High-Tech U.S. Economy Gets Unskilled Immigrants
August 17, 1999
More than three out of 10 immigrants who come to the U.S. each year have no skills and little or no education. America is recruiting workers "for jobs which do not exist, or exist only at the lowest wages," according to the Hudson Institute. And skill requirements will only escalate.
- Economists predict that soon 90 percent of all available jobs will require at least a high school diploma.
- But an average of 75.4 percent of immigrants from Mexico, El Salvador and Guatemala from 1980 to 1990 lacked a high school diploma -- with only 4.6 percent holding a college degree or more.
- Economists say that 35 percent of the roughly nine million immigrants who have arrived since 1990 have less than a high school education.
- Many of them are by U.S. standards now mired in poverty and are expanding the ranks of the working poor, economists report.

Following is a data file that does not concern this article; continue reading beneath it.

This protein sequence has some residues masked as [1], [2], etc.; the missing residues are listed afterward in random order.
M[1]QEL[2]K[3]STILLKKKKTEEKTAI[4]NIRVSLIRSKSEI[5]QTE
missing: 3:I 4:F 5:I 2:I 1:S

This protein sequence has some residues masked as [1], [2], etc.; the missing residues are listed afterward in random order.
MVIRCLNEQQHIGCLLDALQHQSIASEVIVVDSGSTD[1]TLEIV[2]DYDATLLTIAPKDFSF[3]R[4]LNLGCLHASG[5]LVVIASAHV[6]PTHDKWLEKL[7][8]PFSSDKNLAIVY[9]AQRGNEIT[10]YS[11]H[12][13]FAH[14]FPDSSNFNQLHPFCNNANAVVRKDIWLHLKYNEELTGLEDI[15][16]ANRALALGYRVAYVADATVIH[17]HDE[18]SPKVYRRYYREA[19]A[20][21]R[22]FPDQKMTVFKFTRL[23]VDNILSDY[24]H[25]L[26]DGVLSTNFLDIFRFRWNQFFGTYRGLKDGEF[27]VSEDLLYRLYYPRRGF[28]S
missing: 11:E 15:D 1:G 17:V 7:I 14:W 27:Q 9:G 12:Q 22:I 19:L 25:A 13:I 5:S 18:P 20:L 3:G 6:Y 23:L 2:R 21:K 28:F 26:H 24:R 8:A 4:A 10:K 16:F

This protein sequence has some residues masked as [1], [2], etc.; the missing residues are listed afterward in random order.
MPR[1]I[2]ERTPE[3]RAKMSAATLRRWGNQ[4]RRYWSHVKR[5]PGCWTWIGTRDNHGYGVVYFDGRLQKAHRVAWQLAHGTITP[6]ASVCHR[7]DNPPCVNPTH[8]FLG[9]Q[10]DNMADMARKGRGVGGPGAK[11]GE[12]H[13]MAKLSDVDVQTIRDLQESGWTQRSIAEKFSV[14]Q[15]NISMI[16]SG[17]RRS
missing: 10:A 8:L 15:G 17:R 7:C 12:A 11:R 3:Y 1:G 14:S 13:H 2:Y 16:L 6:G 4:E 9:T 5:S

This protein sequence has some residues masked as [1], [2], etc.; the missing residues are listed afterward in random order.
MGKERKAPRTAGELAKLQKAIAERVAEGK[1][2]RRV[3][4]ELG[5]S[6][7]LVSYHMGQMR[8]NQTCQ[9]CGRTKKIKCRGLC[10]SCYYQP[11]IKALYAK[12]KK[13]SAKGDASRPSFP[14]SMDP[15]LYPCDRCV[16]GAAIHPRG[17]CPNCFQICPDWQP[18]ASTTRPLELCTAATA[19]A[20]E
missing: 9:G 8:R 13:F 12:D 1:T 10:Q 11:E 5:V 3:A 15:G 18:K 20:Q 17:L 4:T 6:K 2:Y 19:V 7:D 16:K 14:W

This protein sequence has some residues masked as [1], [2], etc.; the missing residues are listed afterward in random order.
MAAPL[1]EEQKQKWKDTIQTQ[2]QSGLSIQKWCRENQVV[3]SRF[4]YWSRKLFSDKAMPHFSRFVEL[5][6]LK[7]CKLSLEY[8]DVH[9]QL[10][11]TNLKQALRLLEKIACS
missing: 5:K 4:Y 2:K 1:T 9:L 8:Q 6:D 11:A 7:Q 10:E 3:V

Georges Vernez, head of the Center for Research on Immigration Policy at the Rand Corp., says that in 1970 there were 32 million jobs for those lacking a high school diploma. But today there are only 19 million such jobs available.
The economy has added 12 million jobs in the 1990s. But only 4 percent have been filled by workers with fewer than 12 years of education. Seventy percent were filled by workers with at least some college.
Source: August Gribben, "Land of Opportunity, But Nor for All," Washington Times, August 15, 1999.
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